June 7, 2011 by IJV
Three weeks ago the Jewish Chronicle published a front page attack on the Pears Foundation for providing funds to Forward Thinking, a charity aiming to build greater understanding ‘between the diverse grassroots Muslim communities and the wider society’ and ‘to promote a more inclusive peace process in the Middle East’. The basis of the attack was that at one of its many meetings, one of the people on the panel had a connection to the 7/7 bombers. No credit was given for the wide ranging work of Forward Thinking in bringing together protagonists – in this country and the Middle East – from different sides, or for the times Israelis have been invited to give their government’s viewpoint.
On 26 May it was the turn of London Citizens to come under attack from the UK’s leading, and longest-established, Jewish periodical. London Citizens is a widely admired community group, which works within London’s different faith communities and has been the main force behind establishing the concept of a Living Wage for the city’s lowest paid workers. The JC‘s criticism was that, during the 2008-9 Gaza conflict, the Deputy Chair of London Citizens, Junaid Ahmed, had spoken in support of the ‘heroes of Palestine’, including figures involved in Hamas.
Both Forward Thinking and London Citizens are respected for the work they do to support some of the most vulnerable communities. The attacks by the JC, if successful, would have the effect of shutting down debate, preventing dialogue between communities and making organisations afraid to work with disaffected Muslims.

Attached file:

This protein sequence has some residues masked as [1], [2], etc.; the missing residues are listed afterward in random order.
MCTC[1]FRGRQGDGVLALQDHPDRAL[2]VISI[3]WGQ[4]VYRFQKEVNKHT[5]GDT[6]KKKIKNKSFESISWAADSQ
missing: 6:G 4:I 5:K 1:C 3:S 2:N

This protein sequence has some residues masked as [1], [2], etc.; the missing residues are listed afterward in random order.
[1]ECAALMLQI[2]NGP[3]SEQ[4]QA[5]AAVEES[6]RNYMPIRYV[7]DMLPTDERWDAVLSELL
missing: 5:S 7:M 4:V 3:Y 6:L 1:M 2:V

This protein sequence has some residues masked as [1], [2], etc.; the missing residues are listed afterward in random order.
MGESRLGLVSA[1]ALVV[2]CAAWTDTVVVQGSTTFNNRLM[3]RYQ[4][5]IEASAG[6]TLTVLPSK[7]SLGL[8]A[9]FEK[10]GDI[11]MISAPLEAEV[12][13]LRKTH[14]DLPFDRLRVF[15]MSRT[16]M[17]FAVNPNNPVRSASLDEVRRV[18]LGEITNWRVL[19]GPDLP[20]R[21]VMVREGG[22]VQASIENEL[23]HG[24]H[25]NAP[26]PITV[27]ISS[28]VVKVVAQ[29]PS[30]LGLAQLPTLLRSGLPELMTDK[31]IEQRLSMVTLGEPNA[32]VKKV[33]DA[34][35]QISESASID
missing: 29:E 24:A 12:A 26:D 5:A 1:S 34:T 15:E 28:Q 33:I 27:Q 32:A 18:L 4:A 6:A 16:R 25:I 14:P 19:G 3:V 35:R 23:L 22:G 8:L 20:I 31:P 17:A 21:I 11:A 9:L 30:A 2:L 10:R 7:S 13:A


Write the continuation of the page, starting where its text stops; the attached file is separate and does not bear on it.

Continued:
We may not like Hamas, either their beliefs or their actions. But the reality is that Hamas are the elected government of Gaza and were seen by many in the Muslim community – in this country and elsewhere – as defending their communities during Operation Cast Lead. Many Israelis (57 per cent according to this poll) see the boycott of Hamas as futile and believe that Israel must talk to Hamas, not because they agree with the organisation but because they recognize you make peace with your enemies, not with your friends.
The JC would not only not talk to Hamas, it would ostracise any organisation which includes any individual who has ever spoken in favour of Hamas. Now some care needs to be taken when considering which organisations to encourage, given that there undoubtedly are extremist elements in the Muslim community. However, the route of the JC, of effectively only approving of talking with those who agree with you, is a path towards isolation for the Jewish community. As Rabbi Jonathan Wittenberg put it in a separate piece by Martin Bright in last week’s JC: ‘The Jewish community will be far weaker if we all shelter within a comfort zone labelled “They all hate us out there”.’
It is time for the JC to put aside its witch-hunt and welcome those groups seeking to engage with the Muslim community and with Palestinians, whether or not we agree with their viewpoint.
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